Your Cart is Empty

April 18, 2020 2 min read 1 Comment

In season now, Guava jelly has many uses it can be used as a beautiful fruit paste on a cheese board, added to sauces or as a tart jelly in place of Jam. I personally use it like Jam as I love the floral sourness it has.

• 3.5 kg Guavas.
• 6 cups sugar (approx).
• Juice of 1 medium Lemon.
• Water (enough to cover).

Pick your (or the neighbourhood’s) ripe and delicious Guavas when they are a deep burgundy and soft to the touch. After a rinse, pop them in a large pot and squash roughly – I use a potato masher to break the skin. Cover the guavas with water (just enough to cover) and bring to a simmer for 20 minutes.

Line a bowl with a large muslin cheesecloth, large enough to hold the contents of your jelly and have enough fabric left to tie. Carefully tip the guavas and juice into the muslin. Allow to drain for several hours or overnight. I tie the muslin around a broom handle over the chilly bin with a bowl in the bottom, but you can also use the bathtub or place a colander over a large bowl and pop the muslin bag in the colander. Do not push or squeeze the guavas or the liquid will become cloudy.

To sterilise your jars, wash them and their lids in hot soapy water. Place the jars in a large deep oven tray and pop in the oven at 100C for about 20 mins. Boil the lids in a pot on the stove top for about the same time then drain through a clean colander.

Measure the Guava juice and place in a clean saucepan. For 8 cups of guava juice I use 6 cups of sugar (but use equal quantities if you want a sweeter jelly). Add the lemon juice. Simmer for about 20mins - hour or until the bubbles that are being formed are getting smaller and smaller – also the liquid will deepen in colour when close to ready. To test, place a little jelly on a saucer. When your finger runs through it and the jelly holds its shape or has a little skin it is ready. Sometimes I find I need to add a packet of jam setting mix to get the jelly to hold together otherwise the boil down can take a long time.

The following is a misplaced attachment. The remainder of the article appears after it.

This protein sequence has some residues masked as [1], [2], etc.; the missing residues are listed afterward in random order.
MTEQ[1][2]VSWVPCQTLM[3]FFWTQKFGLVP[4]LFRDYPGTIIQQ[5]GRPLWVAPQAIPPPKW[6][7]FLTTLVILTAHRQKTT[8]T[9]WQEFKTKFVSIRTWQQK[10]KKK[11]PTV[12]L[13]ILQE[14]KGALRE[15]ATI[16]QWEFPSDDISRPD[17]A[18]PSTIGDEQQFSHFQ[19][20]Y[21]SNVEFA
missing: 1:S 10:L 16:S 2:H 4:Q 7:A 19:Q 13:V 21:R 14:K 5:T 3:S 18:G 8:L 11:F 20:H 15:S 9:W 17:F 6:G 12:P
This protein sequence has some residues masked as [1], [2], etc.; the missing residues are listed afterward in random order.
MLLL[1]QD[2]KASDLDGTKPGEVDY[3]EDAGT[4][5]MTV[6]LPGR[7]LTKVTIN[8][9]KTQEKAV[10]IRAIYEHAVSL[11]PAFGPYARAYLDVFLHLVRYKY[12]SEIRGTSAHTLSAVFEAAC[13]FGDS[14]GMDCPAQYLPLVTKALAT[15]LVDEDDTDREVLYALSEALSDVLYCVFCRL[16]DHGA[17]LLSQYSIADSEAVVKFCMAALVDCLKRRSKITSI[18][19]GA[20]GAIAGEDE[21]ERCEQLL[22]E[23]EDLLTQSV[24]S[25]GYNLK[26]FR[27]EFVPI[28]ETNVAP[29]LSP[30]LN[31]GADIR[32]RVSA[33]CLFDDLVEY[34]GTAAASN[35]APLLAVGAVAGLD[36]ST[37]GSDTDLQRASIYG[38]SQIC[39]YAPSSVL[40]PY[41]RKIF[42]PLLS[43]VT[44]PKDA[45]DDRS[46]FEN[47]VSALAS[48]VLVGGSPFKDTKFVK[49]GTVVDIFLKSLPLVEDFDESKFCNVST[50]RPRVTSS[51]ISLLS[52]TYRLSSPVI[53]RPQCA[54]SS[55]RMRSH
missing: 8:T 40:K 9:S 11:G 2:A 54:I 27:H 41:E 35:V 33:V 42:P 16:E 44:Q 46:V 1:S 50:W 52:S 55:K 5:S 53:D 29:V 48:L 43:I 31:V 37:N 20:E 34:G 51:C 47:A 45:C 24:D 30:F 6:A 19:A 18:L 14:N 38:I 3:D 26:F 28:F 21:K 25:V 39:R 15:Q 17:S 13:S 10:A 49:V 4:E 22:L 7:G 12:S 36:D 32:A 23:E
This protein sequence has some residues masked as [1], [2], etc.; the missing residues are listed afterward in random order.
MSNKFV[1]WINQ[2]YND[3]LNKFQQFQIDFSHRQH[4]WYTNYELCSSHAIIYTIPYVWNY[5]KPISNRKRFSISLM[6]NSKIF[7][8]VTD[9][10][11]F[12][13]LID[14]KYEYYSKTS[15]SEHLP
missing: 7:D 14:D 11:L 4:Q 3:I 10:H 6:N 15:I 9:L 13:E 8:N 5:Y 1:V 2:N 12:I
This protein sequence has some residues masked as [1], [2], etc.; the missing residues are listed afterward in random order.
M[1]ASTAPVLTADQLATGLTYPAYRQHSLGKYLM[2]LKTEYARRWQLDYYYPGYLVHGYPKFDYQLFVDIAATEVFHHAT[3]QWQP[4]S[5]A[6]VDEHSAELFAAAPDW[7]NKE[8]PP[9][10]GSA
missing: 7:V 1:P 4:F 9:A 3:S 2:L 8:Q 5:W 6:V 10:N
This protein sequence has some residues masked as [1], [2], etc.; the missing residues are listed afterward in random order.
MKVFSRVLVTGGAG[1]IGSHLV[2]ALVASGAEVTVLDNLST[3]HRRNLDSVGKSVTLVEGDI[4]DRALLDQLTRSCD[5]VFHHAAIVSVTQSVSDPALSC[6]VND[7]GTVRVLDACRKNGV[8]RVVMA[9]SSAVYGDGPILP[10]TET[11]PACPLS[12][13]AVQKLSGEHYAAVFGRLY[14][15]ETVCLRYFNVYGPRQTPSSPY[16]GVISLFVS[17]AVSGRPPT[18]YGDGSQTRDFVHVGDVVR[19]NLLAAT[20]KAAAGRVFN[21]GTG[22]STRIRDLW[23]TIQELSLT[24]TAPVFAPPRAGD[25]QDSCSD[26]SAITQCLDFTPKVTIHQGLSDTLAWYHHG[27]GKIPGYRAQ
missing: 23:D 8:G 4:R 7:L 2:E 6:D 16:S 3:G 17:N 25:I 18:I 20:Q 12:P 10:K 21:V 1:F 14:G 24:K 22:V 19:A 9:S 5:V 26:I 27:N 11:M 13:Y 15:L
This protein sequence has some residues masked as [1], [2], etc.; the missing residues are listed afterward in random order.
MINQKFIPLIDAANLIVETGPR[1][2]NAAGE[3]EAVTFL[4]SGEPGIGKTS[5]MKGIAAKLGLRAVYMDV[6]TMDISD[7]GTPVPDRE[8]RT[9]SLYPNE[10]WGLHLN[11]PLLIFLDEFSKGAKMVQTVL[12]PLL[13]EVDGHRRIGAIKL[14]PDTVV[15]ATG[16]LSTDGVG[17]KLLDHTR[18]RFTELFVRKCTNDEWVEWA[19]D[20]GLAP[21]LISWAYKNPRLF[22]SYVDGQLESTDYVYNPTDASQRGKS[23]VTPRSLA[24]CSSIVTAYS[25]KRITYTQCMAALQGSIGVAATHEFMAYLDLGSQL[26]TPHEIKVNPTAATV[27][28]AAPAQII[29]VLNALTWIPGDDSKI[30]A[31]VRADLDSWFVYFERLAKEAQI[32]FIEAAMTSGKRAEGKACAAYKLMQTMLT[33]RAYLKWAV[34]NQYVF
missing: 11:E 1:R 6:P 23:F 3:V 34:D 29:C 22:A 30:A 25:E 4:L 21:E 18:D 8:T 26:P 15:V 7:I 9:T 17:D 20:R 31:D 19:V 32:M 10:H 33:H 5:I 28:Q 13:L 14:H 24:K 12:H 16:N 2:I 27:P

Pour into the sterilised jars and store until ready to use. I find using a wide mouth funnel helps with this part and prevents spills and mess.

1 Response

Parvez Khan
Parvez Khan

August 31, 2020

Where can I buy Guava Jelly in Auckland.

Leave a comment

Comments will be approved before showing up.

Also in Journal

Pretty. Good.
Pretty. Good.

June 29, 2023 3 min read

Started from a Studio at the bottom of their garden and fuelled by a dream to eliminate unnecessary waste, The Waste-Free Home is seeing a real desire to be good. Since starting in mid 2019 the company has expanded their range of products from sustainable and waste-free natural products, adding a range of long-lasting, hard-wearing, repairable, and always beautiful alternatives to the disposable.

Cheap is Expensive
Cheap is Expensive

June 29, 2023 3 min read

Take a look at a recent interview we did for The Natural Parent Magazine...

There is no reason in today’s more informed consumer landscape that we can’t all be making better choices. And with just a little extra care, we can get the desired value out of our products. We asked Shayna at The Waste-Free Home for a few tips on how to get the most value out of your beautiful wooden objects. Here’s what she said.
The Art Of Craft
The Art Of Craft

February 24, 2023 4 min read

It became clear that this wasn’t niche. People really wanted a better way of consuming. And so began our journey of discovery into more and more sustainable products.